Allison Schy, 55, pleaded not guilty in Washington County, Vermont criminal court in Barre Thursday to a felony count of embezzlement and a felony count of theft of services. If convicted, she faces a maximum sentence of 20 years in prison. According to the affidavit of Detective Stephen Nolan of the Montpelier police, dentist Dr. Kenneth Kero reported to police in November he believed one of the employees from his Montpelier office was taking money from his business. Kero named Schy, his office manager of seven years, as the suspect. Kero told the police he had discovered problems in billing ledgers, with $4,000 in discrepancies found from January 2014 until May 2014. He said it appeared Schy would give him one copy of the ledger and then go back and change the ledger to add more billings.
After Kero had a certified public accountant look at his books, he told the police Allison Schy took at least $48,000, with another $20,000 that was “questionable.” “I believe that my office manager has been stealing by taking patient payments (cash and/or checks) provided that day and by not reflecting the day sheet provided to me,” Kero said in a statement. “She then would go back into the system either after I left or on another date and add the payment or change the payment date so that they would not show up later with the patient owing a balance.” Police put a recording device on Kero before he and Schy had a face-to-face conversation in his office in December. Nolan said Kero accused Schy of stealing from him.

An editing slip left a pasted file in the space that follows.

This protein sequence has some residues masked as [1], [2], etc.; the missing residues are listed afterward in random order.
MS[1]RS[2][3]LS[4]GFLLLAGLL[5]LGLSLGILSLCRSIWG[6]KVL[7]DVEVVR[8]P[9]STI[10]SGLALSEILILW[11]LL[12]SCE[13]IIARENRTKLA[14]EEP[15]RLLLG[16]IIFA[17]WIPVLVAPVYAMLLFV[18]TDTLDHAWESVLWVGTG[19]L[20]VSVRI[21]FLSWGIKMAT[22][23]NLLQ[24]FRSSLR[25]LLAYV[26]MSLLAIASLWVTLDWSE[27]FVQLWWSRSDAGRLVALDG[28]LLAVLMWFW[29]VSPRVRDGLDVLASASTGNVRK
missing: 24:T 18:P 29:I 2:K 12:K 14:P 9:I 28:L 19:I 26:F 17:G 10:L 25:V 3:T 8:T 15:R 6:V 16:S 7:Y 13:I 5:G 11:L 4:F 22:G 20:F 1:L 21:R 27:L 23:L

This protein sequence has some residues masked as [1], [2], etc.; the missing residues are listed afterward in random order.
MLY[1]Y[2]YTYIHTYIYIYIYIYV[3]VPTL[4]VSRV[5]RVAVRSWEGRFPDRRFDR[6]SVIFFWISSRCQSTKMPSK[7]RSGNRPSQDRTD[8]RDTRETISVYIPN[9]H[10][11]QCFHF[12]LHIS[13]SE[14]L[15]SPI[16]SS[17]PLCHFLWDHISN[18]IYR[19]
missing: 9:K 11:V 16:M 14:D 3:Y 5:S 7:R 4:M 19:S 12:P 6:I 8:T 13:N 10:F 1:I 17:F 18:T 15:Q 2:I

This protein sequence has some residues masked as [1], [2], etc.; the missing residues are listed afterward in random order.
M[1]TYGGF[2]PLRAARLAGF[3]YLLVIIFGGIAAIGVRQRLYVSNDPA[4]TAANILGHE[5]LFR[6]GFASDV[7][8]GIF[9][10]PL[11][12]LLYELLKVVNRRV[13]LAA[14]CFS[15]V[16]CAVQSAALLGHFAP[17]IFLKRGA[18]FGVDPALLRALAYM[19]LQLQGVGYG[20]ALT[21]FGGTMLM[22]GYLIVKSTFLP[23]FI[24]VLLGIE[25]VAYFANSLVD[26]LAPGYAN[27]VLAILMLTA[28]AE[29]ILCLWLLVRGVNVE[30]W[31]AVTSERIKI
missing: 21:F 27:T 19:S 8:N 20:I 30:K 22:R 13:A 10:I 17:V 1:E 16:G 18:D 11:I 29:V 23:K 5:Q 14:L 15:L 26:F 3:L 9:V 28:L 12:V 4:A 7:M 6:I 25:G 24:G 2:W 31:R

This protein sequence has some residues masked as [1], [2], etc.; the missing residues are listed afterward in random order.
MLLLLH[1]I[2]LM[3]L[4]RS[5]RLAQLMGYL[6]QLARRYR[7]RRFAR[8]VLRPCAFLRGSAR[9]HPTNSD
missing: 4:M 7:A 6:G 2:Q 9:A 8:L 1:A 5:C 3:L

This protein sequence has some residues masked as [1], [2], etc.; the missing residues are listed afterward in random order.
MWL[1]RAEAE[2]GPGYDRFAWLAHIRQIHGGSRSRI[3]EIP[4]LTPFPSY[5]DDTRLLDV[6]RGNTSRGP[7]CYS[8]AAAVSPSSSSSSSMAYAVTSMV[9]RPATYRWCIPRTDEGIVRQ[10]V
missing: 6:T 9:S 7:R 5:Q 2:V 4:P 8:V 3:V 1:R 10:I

She responded by saying she was “astonished” by the accusation, and wanted to see proof and have a chance to defend herself. Nolan said Kero showed Schy the ledgers and the discrepancies and she said they must have been a “mis-entry” and she may have entered an “incorrect payment.” Nolan said Allison Schy eventually admitted to Kero that what she did was wrong and agreed to pay him back though she maintained she wasn’t aware of exactly what she did. He said Schy also confessed to Kero that she may have an addiction to painkillers. Nolan said Schy told Kero she was “desperate” and when people are desperate they do desperate things. Kero was again fitted with a wire later in December for an additional conversation in which Nolan reported Schy admitting to helping patients who were underinsured or uninsured by giving them discounts.
Nolan said Schy also admitted that some of the missing funds were due to her drug abuse. In an effort to pay back the money owed, Nolan said Allison Schy gave Kero $10,000 in January and paid back another $4,591 by signing over her paychecks from Kero’s office to the dentist. Nolan said she quit her job in April.